States not reliant on nuclear weapons, and NGOs globally, see the current situation as both intolerable and terrifyingly dangerous.

--Statements by senior retired US and Russian military and by former US Defense Secretary Perry, as well as estimates by the Bulletin of Atomic Scientists 'Doomsday Clock', to the effect that the danger of an (accidental or otherwise) nuclear apocalypse, followed by the collapse of civilization, is as great, or greater, than it has been since the early 1980s.

--The Tbilisi Declaration adopted by the Parliamentary Assembly of the Organisation for Security and Cooperation in Europe (OSCE PA) on July 5, 2016, which included nuclear-risk reduction language considered in the subcommittee chaired by Senator Roger Wicker (Republican, United States) and approved by all OSCE parliamentary delegations. The Tbilisi Declaration, inter alia,

“...Calls on all OSCE States with nuclear weapons or under extended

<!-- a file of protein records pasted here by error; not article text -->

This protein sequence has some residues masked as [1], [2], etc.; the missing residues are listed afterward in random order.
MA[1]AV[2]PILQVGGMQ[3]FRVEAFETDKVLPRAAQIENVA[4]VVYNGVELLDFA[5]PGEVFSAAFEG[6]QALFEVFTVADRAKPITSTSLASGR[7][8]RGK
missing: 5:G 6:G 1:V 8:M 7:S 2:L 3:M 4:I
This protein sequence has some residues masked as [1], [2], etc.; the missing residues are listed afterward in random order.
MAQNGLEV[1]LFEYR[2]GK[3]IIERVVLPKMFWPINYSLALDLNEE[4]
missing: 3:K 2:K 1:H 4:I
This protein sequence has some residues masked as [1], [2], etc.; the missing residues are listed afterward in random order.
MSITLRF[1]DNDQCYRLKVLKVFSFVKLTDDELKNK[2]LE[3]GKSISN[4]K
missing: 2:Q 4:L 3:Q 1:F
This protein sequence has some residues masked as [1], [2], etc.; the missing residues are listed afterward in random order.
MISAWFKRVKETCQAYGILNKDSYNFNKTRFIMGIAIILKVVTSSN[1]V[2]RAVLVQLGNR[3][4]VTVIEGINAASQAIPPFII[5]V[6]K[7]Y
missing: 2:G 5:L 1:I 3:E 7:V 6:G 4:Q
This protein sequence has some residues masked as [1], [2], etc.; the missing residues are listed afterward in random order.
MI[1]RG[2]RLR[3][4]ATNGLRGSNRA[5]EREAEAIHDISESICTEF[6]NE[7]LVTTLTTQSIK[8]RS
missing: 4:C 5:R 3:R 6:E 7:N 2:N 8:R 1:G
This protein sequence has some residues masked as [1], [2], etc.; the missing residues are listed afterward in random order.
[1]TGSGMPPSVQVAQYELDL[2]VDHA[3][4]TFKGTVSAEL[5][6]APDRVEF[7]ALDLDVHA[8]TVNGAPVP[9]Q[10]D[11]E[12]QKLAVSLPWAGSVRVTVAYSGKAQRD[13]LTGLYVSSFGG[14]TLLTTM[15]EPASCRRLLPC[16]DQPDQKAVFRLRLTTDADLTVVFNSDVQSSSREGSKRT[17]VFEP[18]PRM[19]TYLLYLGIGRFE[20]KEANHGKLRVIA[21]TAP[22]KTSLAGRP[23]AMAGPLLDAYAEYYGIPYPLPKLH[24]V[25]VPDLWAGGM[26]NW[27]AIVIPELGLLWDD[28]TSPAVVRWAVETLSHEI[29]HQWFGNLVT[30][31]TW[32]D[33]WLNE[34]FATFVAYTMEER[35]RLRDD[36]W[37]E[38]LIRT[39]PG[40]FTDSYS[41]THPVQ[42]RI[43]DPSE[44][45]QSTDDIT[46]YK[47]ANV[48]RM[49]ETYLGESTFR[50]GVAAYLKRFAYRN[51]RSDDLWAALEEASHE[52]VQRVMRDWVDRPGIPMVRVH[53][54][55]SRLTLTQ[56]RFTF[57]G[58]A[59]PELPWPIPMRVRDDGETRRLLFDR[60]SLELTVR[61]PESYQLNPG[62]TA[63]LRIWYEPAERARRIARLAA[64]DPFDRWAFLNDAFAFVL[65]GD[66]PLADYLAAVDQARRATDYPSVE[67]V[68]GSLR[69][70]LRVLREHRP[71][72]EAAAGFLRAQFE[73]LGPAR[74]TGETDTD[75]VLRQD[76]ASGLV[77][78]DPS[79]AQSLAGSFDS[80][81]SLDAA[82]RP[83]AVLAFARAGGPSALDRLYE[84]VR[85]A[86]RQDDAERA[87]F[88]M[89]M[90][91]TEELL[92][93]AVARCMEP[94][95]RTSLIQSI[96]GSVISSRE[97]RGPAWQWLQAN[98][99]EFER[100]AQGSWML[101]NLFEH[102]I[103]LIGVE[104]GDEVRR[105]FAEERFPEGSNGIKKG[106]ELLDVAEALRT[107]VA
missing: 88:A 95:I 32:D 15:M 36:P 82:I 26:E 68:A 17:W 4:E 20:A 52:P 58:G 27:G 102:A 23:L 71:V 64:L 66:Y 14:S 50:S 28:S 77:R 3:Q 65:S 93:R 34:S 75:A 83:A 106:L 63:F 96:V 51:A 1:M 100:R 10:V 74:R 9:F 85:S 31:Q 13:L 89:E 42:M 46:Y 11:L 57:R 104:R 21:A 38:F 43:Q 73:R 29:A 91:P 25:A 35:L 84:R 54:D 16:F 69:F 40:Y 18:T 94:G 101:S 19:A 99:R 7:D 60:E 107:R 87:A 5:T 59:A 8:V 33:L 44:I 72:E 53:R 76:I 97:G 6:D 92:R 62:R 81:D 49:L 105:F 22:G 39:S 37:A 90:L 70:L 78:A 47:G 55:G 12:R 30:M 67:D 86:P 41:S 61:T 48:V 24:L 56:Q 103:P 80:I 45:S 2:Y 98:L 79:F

nuclear deterrence relationships to reduce the risks of a nuclear war
by taking nuclear weapons off high-alert and by adopting no-first-use

-- The letter to you in February 2010, endorsed by over 200 Japanese parliamentarians, including three members of Prime Minister Abe’s current Cabinet and two former foreign ministers, supporting a move by the United States to ‘sole purpose’ and affirming their commitment to ensure Japan never acquires nuclear weapons as the U.S. undertakes nuclear disarmament measures.

--Recent commentary points to NATO–Russia confrontation in Ukraine and around the Baltic Sea as especially dangerous. The situation would be hazardous even if Russian statements and threats were entirely absent. We are allowing/creating an escalation in tensions that could, all too soon, take the world over a precipice.

The U.S. Conference of Mayors, in its June27 Indianapolis meeting, called for action to reduce nuclear risks and nuclear arsenals. They noted that: